Astronomers are celebrating the July 4 weekend in their own iconic way — releasing a photo of a cosmic firework,media reported. This spectacular image, stitched together with radio and infrared images, shows a group of young stars exploding and forming life. It is reported that the photo is a cluster called G286.21 plus 0.17, located in the Carina region of the Milky Way, about 8,000 light-years from Earth.
There, stars form in dense molecular clouds, while small clusters of dust and gas collapse and burn under intense heat and pressure.
Taking a snapshot of this process requires two telescopes to take different wavelengths of electromagnetic waves. In this scenario, the Atacama Large Millimeter Wave Submillimeter Wave Array (ALMA) captured more than 750 separate radio observations, while the Hubble Space Telescope captured nine infrared images of the same area.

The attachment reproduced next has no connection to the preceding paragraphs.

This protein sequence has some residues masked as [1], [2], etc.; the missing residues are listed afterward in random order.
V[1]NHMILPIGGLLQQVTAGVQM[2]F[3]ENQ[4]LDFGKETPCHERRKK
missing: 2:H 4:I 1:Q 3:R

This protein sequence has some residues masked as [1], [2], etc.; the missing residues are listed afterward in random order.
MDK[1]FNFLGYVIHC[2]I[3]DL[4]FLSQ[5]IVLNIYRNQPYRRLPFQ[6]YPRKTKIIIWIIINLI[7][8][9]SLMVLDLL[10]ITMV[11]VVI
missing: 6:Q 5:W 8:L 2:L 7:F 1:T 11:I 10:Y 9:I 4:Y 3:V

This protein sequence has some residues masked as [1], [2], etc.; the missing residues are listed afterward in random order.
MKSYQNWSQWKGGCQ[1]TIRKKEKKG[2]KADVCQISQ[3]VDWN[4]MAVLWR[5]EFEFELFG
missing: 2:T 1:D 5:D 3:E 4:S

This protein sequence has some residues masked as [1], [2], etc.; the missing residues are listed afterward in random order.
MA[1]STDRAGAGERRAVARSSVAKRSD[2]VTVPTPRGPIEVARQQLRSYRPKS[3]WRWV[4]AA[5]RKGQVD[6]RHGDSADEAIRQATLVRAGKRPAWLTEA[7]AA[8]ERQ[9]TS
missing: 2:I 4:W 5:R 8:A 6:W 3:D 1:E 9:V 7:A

The collaboration between the two instruments brings a wonderful picture. ALMA’s contribution can be expressed in purple, indicating a molecular cloud of new stars, and Hubble captures infrared light, which is represented in red and yellow.
In this image, you can see about 1,000 newly formed stars, including a large cluster of stars spewing out of the nebula from the top right of the image. The energy and radiation they release begin to disperse the clouds. The team notes that the rest of the clouds appear to have enough mass to continue the process for about a million years.
“This shows how dynamic and chaotic the process of star birth is,” said study co-author Jonathan Tan. This process has shaped the area. It’s amazing to think that our own sun and planets were once part of such a cosmic dance. “
The study has been published in the Journal of Astrophysical.